The NACA/ NASA performed research on the aerodynamics of so called "lifting bodies". Lifting bodies were a major area of research in the 1960s and 70s as a means to build a small and lightweight manned spacecraft "without wings". It appeared the mission requirement for space flight required wings as seen on the much later developed Space Shuttle.

lifting bodies


The M2-F1 was a lightweight, unpowered prototype aircraft, developed to flight-test the wingless lifting body concept. It was designed by the NASA Dryden with a team from Briegleb Glider company in 1962. Designated M2-F1: the "M" referring to "manned", and "F" referring to "flight" version. It had the nickname "flying bathtub" and was completed in 1963. It was seen on display at Edwards AFB.

Photographed 2015 by Cees Hendriks (c) copyright

  • M2-F1-body-10
  • M2-F1-body-12
  • M2-F1-body-13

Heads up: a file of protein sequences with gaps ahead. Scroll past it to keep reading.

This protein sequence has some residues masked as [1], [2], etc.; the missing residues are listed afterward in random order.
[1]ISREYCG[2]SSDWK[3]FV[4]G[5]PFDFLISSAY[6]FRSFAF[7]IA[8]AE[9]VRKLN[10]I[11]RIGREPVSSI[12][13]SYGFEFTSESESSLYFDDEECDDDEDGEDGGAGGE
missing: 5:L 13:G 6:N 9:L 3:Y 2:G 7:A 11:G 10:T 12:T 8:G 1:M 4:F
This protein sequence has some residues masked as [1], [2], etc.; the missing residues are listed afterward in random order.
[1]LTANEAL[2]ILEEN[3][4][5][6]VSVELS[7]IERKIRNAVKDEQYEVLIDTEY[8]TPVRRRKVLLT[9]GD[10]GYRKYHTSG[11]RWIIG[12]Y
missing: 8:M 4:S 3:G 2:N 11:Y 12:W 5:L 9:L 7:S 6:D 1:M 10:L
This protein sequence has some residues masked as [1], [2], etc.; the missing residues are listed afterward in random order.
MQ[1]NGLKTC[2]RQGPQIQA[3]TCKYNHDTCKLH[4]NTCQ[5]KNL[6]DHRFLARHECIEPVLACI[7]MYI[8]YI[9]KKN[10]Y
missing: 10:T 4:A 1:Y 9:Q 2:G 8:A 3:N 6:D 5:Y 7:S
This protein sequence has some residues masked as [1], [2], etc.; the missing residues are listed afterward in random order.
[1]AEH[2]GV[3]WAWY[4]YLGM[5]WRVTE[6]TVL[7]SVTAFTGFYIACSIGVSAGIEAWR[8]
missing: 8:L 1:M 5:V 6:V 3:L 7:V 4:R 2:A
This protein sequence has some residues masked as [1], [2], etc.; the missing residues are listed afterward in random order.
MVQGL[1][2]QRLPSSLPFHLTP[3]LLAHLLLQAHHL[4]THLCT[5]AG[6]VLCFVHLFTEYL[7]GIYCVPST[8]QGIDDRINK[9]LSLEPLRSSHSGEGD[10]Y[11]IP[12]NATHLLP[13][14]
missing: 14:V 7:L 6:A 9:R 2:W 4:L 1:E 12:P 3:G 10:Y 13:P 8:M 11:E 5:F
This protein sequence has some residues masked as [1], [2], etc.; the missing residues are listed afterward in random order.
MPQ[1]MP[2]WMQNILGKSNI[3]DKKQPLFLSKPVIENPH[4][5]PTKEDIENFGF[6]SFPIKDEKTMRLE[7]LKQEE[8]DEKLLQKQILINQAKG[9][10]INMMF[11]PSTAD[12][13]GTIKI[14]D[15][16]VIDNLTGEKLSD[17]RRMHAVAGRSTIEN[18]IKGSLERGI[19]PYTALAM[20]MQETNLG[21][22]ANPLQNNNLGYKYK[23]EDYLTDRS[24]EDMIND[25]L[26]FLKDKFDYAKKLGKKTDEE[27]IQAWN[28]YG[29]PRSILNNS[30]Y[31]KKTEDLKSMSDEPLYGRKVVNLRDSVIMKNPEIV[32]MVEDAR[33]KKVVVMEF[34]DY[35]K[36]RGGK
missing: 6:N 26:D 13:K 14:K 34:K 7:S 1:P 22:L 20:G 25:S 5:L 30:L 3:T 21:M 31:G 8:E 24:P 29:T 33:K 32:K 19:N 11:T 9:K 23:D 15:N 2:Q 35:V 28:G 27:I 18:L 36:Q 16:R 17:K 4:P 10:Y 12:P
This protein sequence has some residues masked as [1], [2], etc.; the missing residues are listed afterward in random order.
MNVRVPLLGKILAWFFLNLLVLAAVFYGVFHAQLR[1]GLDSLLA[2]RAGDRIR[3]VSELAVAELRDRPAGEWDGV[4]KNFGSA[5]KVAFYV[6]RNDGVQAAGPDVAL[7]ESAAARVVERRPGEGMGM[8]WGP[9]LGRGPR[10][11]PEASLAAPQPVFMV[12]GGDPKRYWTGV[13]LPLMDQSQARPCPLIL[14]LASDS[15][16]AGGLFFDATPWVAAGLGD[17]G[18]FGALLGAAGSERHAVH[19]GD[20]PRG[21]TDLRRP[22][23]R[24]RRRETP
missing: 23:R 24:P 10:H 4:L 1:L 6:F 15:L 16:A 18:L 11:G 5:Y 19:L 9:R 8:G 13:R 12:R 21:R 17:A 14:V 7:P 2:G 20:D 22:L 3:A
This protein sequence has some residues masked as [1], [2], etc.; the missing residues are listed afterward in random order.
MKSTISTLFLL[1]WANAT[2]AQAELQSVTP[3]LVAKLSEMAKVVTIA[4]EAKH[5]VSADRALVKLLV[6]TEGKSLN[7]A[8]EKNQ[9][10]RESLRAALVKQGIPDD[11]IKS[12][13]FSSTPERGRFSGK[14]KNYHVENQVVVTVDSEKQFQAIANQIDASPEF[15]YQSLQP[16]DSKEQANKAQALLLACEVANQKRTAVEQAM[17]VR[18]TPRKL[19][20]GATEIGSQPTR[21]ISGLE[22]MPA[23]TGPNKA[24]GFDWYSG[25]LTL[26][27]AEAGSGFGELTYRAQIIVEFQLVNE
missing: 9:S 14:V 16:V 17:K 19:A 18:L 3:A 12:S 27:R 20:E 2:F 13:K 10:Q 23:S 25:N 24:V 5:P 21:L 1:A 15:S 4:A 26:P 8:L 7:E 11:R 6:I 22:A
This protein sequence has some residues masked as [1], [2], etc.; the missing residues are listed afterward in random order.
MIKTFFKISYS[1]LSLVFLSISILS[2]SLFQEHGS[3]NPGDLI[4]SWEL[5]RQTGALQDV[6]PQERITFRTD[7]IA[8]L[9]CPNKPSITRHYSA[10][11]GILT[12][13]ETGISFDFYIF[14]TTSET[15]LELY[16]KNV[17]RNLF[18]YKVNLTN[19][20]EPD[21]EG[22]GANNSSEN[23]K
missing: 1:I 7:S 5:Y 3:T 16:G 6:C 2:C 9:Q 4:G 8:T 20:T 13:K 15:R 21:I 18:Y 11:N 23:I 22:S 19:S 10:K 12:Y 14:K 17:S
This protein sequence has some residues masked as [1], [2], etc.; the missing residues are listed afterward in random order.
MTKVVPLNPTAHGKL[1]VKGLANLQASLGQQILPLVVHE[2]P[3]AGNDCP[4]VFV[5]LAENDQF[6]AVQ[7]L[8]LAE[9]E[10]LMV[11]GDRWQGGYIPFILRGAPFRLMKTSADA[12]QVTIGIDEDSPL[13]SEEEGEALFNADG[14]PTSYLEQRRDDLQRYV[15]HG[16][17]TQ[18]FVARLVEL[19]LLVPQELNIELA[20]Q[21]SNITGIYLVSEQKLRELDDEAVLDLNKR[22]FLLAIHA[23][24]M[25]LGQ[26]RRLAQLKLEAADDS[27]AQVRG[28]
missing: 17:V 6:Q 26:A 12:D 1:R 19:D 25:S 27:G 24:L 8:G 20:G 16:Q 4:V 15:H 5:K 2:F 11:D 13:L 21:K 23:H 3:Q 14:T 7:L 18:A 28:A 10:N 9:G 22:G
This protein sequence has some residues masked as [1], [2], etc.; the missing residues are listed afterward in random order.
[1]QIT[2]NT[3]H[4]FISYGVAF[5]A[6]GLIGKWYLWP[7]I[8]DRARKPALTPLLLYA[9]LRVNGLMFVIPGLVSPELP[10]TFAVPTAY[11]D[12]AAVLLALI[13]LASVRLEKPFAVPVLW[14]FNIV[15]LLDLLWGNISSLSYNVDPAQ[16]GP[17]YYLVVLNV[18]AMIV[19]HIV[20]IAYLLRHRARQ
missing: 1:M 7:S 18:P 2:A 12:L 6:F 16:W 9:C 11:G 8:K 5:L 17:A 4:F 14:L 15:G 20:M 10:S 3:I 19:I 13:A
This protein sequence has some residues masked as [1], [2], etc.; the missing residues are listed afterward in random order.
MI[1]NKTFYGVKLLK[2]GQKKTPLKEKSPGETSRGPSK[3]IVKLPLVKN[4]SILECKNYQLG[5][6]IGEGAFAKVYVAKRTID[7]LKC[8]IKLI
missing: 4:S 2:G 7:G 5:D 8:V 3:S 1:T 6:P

• M2-F1-body-14
  • M2-F1-body-15
  • M2-F1-body-16
  • M2-F1-body-17
  • M2-F1-body-18
  • M2-F1-body-19
  • M2-F1-body-20
  • M2-F1-body-21
  • M2-F1-body-22


The Northrop M2-F3 was a heavyweight lifting body rebuilt from the Northrop M2-F2 (after it crashed at the Dryden Flight Research Center in 1967). It was modified with an additional third vertical fin - centered between the tip fins - to improve control characteristics. Completed in 1970 and used for research. It was retired in 1973. It is preserved at the Smithsonian National Air and Space Museum,Washington.

Photographed 2015 by Cees Hendriks (c) copyright

  • M2-F3-body-1
  • M2-F3-body-2
  • M2-F3-body-3
  • M2-F3-body-4
  • M2-F3-body-5

A few plastic scale models were released. Sharkit and Muroc has a 1/72 M2-F1 kit. Of the M2-F3 Collectair had a 1/48 kit and Eagles Talon an old 1/72 vacuform.


This walk around page was first published May 2018 by M. de Vreeze.;   note the Copyright!